Life interests are popular now that second marriages and de-facto relationships are commonplace in society.
Life interests enable you to provide for someone by giving them the ability to use your property after your death. A life interest provides many of the benefits of property ownership, such as the ability to live in the property and to generate income from it, without full legal ownership.
These arrangements are useful where you want to take care of someone after your death, but wish that your property ultimately be left to another person, such as a child from a first marriage.
How life interests work
A life interest is created as a term in your will. It creates a trust where your executors retain legal control of your asset whilst the asset can be used by a beneficiary of the estate during their life. A common asset used for a life interest is the family home.
A life interest granted in the family home gives the beneficiary (known as the life tenant) the ability to live in the home for the duration of their life. However, a life interest is much more than just the right to live in the house.
A life interest can provide significant terms, such as the life tenant may request that the property be sold to purchase another property. Alternatively, if the life tenant needs to move into aged care, they can request that the property be sold to fund a refundable accommodation deposit. As such, a life interest can be a particularly flexible interest and is adaptable to the complexities of family life.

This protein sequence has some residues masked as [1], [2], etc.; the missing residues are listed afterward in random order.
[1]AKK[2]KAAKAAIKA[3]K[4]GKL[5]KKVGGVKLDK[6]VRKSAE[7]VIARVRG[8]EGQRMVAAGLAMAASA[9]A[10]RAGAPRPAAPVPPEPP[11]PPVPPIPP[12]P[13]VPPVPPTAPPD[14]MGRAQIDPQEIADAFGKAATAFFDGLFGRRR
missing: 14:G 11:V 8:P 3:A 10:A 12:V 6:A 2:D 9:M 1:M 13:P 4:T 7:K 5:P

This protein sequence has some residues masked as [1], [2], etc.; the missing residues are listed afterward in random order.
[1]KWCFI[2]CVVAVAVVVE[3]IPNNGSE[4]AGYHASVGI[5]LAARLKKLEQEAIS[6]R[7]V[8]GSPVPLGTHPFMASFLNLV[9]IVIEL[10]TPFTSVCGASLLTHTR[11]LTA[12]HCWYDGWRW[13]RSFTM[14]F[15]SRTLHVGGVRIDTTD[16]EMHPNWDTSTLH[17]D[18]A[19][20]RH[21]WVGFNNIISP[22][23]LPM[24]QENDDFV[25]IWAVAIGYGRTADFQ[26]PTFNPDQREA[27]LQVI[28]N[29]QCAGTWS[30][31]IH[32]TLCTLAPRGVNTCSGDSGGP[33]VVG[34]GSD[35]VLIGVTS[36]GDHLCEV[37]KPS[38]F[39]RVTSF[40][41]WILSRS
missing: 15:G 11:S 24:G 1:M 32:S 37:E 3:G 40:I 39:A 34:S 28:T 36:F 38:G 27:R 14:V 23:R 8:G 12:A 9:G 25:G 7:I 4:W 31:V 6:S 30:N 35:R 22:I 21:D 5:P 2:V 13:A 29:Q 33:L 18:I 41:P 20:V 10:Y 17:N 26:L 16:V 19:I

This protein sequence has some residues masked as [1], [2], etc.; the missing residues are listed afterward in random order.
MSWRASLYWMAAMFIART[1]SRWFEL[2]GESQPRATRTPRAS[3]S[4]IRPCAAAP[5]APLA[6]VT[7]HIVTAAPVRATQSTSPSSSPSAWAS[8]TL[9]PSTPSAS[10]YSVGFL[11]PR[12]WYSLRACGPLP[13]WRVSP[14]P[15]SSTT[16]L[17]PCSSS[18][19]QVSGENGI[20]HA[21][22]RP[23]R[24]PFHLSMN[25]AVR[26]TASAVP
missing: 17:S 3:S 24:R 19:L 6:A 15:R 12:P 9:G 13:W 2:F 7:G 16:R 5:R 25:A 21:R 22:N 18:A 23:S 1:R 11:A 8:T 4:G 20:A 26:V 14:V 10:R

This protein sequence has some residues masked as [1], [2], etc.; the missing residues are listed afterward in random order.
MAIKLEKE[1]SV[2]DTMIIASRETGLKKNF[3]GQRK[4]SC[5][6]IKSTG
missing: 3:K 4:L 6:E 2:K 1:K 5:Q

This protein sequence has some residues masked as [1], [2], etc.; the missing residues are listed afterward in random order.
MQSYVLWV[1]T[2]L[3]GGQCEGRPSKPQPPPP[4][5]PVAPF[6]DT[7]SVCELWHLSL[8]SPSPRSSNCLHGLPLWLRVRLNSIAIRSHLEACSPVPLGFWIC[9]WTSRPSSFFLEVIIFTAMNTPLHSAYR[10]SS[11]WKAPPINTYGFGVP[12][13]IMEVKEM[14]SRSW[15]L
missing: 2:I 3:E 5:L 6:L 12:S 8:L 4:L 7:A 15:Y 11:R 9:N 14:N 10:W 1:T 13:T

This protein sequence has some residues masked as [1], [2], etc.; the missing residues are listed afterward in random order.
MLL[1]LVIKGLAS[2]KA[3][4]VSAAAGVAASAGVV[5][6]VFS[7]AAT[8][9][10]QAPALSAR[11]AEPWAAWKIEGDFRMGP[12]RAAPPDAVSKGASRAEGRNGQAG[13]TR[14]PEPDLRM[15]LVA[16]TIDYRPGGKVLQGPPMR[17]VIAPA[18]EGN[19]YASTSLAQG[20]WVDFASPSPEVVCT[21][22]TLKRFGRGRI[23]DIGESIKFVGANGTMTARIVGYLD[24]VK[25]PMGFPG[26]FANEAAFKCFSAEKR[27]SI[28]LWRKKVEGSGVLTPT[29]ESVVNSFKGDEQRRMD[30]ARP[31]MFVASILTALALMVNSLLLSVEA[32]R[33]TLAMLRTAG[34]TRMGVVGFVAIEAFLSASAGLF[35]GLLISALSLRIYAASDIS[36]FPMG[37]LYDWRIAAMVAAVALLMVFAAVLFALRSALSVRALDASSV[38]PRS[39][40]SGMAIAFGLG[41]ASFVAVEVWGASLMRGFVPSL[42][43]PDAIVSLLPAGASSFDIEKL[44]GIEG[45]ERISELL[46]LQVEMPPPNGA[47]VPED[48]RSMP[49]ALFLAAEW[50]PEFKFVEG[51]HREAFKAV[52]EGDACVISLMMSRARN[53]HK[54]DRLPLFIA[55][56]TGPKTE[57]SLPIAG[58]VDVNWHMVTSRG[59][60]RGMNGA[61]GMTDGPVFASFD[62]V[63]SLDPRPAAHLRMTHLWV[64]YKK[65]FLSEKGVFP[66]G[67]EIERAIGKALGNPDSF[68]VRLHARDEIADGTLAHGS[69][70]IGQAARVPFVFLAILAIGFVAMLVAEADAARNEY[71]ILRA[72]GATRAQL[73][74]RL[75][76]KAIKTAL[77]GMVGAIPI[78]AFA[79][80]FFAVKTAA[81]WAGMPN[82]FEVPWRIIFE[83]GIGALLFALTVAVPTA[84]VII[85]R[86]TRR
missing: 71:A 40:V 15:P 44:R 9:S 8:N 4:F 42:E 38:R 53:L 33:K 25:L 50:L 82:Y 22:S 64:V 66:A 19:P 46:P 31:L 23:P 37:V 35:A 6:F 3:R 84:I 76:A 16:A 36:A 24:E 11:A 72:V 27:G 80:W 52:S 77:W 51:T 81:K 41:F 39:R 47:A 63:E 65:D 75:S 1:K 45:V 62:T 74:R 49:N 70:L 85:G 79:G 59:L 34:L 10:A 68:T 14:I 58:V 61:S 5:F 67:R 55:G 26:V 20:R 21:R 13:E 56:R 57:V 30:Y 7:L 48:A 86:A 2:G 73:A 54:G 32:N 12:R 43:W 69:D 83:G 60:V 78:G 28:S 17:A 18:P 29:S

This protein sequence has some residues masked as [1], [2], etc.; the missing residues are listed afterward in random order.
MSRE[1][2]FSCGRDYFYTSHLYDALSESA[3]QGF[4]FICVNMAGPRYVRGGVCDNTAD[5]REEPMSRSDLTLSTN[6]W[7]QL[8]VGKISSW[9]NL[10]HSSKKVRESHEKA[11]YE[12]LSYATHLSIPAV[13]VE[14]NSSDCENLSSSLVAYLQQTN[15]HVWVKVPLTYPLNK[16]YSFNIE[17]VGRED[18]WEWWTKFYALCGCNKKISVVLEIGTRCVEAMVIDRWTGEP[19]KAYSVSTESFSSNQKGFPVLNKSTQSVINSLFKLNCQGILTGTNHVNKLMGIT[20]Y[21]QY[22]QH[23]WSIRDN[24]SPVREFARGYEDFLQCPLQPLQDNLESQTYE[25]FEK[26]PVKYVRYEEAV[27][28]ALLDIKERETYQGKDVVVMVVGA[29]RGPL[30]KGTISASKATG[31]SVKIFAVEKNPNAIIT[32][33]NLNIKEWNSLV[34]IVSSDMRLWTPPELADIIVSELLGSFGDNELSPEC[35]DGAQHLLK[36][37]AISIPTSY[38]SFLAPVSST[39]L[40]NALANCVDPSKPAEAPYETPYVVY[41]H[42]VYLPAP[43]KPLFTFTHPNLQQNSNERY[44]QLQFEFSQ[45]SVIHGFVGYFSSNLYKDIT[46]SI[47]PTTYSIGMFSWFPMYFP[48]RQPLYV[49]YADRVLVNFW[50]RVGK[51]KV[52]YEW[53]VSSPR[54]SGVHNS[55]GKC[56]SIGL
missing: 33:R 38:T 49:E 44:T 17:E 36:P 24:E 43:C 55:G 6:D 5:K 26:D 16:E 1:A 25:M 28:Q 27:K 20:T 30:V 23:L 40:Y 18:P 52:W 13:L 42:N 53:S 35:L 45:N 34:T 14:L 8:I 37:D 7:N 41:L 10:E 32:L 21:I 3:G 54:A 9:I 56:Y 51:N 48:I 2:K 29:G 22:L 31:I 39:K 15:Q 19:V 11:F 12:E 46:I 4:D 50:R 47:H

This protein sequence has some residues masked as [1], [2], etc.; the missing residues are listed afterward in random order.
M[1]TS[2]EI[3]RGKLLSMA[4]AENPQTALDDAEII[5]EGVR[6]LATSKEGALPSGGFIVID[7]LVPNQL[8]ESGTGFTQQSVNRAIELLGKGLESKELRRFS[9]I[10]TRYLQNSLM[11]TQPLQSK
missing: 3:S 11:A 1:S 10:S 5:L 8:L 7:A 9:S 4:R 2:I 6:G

When the life tenant dies, the life interest ceases and the subject property can be distributed as per the will-maker’s wishes, usually passing to their children. Whilst the life interest is active, two trustees must be appointed to oversee the life interest and ensure that that the subject property is managed appropriately.
How is a life interest different to a right to reside?
A life interest is substantially different to a right to reside, which only enables a person to live in the property. They cannot request the sale of the property, rent the property or use it for any other purpose.
In practice, rights to reside are appropriate when the will-maker wants to give somebody accommodation but only for a specified time, such as a certain number of years. A right to reside ceases when the person can no longer live in the property, or when the term specified in the will ends.
Whether a life interest is a right to reside or a life interest is often the subject of legal disputes within families. It is therefore essential that an experienced solicitor clearly drafts the relevant clause in the will so that your wishes are correctly reflected.
The making of a will is about balancing the needs of those you wish to provide for. This is why if you are making a will, it is important that you speak to an experienced solicitor. An experienced solicitor will be able to give you the best advice about how to provide for your loved ones in a manner that will achieve your objectives, whilst minimising the likelihood of disputes.
If you wish to make a will or update your current will please contact Phillips and Wilkins today..
Grant has been a partner at Phillips & Wilkins since 1990 having joined the firm in 1983. He is a member of the Law Institute of Victoria Elder Law Committee. Learn more about Grant's legal experience.